Reading Kobo Abe with One Eye on Edgar Allan Poe
Scott Beauchamp on the Literary Transmission of Mystery
There’s perspective and then there’s perspective. The perspective of a character locked inside of a narrative is one thing, but the perspective positioning of the narrative itself is another. The former is obvious even if complex, instrumental even if an ornament, and it flits over the surface of a written work like pixelated stars on black water.
The perspective of the narrative (I hesitate to use the phrase “meta-perspective” in case the point I’m making gets obscured by jargon) is
In his 1962 essay “The Boom in Science Fiction,” Abe writes:
Maybe what we call the everyday is just thought without hypotheses. Or rather hypotheses exist, but they cling so stubbornly to phenomenal reality that they have already lost their function. When a fresh hypothesis is brought in, the everyday is suddenly destabilized and begins to take on strange new forms. It becomes activated, objectified, and our consciousness is roughly shaken.
Unable to take sides on whether science fiction should be “hard” or “realist” (which is of course just another method for creating a narrative, not stenography of some Ultimate Reality) or consign itself to unadulterated fantasy, Abe demanded a synthesis of both. He wanted the fantasy of hypotheses to be played out in the petri dish of our communal store of rationality.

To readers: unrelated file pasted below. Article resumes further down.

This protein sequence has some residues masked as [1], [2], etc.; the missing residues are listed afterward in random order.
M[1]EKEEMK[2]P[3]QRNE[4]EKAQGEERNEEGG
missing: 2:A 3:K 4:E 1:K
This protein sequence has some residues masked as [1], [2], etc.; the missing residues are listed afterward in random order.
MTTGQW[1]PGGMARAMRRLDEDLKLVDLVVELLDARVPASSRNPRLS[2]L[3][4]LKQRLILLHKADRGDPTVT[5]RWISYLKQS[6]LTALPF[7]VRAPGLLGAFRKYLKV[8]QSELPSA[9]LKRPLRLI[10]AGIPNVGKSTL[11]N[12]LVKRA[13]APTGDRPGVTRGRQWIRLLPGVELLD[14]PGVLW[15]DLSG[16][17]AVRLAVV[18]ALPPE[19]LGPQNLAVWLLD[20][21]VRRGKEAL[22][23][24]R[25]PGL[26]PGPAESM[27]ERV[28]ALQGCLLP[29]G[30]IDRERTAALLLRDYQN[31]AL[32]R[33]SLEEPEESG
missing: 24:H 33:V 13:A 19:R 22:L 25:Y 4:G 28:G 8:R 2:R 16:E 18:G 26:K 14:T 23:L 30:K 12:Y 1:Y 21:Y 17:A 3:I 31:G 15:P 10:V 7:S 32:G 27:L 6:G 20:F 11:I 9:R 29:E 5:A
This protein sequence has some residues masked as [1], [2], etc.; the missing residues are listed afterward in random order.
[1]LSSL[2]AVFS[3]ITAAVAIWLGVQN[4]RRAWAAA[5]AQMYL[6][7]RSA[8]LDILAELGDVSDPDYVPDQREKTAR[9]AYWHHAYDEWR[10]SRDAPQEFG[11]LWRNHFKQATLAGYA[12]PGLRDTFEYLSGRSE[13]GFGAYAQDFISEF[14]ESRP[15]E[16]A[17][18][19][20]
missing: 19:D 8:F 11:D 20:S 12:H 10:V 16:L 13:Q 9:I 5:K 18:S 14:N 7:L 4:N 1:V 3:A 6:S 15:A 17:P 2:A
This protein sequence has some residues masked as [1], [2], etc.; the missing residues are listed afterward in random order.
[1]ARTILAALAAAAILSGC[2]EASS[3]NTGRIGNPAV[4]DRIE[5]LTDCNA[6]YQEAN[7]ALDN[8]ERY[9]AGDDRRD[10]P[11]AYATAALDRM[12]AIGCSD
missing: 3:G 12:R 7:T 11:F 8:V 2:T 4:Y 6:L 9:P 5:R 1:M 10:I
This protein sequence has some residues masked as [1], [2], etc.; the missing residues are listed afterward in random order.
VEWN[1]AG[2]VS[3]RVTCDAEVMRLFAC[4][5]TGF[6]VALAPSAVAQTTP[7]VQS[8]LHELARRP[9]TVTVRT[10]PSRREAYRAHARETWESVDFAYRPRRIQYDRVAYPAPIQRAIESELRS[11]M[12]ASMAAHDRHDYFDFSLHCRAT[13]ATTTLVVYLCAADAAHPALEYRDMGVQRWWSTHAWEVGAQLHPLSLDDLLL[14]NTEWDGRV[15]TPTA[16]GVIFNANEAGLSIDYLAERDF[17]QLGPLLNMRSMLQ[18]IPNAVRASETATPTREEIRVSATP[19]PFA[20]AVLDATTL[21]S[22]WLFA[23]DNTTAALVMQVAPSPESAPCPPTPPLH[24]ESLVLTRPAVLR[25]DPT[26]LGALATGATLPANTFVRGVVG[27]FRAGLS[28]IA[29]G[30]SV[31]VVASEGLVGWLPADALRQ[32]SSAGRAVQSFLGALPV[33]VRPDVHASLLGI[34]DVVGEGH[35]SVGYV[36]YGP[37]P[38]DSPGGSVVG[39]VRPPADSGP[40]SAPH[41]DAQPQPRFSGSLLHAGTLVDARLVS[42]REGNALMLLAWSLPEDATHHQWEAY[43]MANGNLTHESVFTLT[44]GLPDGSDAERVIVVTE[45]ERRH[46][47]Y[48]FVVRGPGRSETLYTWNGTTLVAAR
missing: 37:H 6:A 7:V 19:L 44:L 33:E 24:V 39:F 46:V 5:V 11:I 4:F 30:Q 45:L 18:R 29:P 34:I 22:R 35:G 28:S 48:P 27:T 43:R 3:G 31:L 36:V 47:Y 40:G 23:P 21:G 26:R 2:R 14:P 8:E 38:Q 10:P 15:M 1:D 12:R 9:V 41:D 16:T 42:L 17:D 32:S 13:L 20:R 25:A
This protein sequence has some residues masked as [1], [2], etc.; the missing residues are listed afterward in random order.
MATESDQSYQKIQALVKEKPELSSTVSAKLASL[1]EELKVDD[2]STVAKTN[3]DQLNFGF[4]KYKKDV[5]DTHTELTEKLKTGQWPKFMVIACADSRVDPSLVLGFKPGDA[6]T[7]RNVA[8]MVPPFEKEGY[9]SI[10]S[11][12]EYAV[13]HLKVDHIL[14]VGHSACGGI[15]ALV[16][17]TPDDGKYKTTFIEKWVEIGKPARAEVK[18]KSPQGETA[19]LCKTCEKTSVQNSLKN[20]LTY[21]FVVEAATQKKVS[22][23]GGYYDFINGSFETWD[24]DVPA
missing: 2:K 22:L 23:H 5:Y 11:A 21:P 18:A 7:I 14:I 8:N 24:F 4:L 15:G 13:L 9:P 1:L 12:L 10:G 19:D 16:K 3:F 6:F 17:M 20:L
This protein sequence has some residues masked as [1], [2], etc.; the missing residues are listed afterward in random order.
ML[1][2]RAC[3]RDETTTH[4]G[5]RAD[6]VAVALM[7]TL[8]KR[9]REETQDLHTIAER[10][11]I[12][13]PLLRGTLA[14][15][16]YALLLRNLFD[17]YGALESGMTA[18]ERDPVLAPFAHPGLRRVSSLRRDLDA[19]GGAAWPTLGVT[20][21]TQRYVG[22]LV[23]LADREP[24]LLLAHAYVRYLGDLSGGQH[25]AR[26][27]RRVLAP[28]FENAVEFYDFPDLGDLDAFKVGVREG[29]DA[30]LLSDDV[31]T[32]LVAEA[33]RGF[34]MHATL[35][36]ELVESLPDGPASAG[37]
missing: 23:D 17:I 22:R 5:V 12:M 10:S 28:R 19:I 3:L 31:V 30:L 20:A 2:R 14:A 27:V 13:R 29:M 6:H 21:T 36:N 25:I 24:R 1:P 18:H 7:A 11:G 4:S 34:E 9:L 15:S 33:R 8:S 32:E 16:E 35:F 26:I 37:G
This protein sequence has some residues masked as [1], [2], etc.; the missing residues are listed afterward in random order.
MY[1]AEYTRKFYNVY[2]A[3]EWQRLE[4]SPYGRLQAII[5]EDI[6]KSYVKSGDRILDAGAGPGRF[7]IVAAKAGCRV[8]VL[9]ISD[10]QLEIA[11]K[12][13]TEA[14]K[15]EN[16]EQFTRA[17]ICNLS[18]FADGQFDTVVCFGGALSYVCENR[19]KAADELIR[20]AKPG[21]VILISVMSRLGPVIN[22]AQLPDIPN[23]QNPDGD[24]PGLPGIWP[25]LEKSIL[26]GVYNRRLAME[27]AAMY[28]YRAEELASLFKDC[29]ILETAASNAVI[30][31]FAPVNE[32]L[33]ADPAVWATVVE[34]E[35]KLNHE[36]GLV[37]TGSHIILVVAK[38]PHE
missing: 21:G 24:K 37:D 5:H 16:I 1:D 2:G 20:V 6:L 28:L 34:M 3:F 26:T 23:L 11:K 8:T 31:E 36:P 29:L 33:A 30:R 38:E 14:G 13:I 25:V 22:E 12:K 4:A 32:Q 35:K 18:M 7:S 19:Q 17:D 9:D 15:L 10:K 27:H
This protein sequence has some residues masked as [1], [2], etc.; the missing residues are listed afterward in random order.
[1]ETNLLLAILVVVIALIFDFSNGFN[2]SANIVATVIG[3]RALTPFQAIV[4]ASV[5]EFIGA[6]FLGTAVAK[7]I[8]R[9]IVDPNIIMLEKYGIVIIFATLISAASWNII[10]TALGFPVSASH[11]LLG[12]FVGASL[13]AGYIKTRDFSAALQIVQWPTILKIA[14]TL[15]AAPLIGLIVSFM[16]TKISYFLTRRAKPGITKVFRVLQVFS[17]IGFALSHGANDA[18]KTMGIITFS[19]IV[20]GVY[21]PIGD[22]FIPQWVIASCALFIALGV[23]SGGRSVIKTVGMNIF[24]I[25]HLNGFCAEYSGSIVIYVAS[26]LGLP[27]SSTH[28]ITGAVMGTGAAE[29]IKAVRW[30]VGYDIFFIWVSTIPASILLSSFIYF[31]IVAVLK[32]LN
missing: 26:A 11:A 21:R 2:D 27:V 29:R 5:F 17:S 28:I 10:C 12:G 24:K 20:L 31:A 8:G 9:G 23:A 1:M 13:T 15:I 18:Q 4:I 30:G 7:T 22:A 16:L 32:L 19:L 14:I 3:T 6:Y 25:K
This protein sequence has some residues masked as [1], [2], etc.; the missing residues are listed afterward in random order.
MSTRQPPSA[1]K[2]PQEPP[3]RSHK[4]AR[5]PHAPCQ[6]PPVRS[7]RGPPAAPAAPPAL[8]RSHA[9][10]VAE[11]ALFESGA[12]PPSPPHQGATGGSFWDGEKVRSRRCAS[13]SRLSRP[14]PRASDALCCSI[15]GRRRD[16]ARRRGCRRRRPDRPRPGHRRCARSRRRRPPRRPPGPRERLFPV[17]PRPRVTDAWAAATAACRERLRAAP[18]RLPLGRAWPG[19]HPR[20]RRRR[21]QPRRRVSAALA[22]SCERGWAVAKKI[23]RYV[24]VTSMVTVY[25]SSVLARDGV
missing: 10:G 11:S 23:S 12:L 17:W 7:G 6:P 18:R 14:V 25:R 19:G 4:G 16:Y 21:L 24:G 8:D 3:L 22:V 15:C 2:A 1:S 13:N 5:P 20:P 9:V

A new life-form approaches me while I’m writing in my office in Mid-Coast Maine, America. The life-form is from another place. Another planet? Another dimension? Neither. We don’t have a word for it yet. Maybe even the term “place” is misleading. What do I do? How do I react? How will my dog react? How would I interpret the features and qualities of the unknown creature? Surely something comically banal would take place. I would call the police or my wife. I would interrogate the intruder from a perspective embedded in contemporary psychology and Lockean property rights. And in this confrontation a sort of ironic double vision would occur. My working model of reality would be seen floating in a void. And it would be something like an Abe story.
In another Abe essay, “Science Fiction, the Unnameable,” Abe mentions a Thomas Mann passage somewhere (Abe is unsure where):